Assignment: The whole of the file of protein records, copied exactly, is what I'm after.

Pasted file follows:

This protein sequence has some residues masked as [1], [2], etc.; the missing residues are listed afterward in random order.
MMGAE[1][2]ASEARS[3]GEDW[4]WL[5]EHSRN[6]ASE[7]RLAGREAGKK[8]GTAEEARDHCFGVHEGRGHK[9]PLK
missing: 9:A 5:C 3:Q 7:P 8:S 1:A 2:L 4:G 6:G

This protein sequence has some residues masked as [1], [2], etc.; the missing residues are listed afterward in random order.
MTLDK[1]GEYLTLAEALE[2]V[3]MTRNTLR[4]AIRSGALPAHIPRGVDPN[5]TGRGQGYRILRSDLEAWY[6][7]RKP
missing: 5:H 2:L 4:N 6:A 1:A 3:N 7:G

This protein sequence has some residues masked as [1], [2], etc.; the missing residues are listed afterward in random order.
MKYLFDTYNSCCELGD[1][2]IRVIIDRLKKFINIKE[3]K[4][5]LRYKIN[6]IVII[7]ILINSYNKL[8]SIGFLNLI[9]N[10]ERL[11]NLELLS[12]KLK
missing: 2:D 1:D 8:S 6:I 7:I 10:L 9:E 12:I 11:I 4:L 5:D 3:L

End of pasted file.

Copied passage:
This protein sequence has some residues masked as [1], [2], etc.; the missing residues are listed afterward in random order.
MMGAE[1][2]ASEARS[3]GEDW[4]WL[5]EHSRN[6]ASE[7]RLAGREAGKK[8]GTAEEARDHCFGVHEGRGHK[9]PLK
missing: 9:A 5:C 3:Q 7:P 8:S 1:A 2:L 4:G 6:G

This protein sequence has some residues masked as [1], [2], etc.; the missing residues are listed afterward in random order.
MTLDK[1]GEYLTLAEALE[2]V[3]MTRNTLR[4]AIRSGALPAHIPRGVDPN[5]TGRGQGYRILRSDLEAWY[6][7]RKP
missing: 5:H 2:L 4:N 6:A 1:A 3:N 7:G

This protein sequence has some residues masked as [1], [2], etc.; the missing residues are listed afterward in random order.
MKYLFDTYNSCCELGD[1][2]IRVIIDRLKKFINIKE[3]K[4][5]LRYKIN[6]IVII[7]ILINSYNKL[8]SIGFLNLI[9]N[10]ERL[11]NLELLS[12]KLK
missing: 2:D 1:D 8:S 6:I 7:I 10:L 9:E 12:I 11:I 4:L 5:D 3:L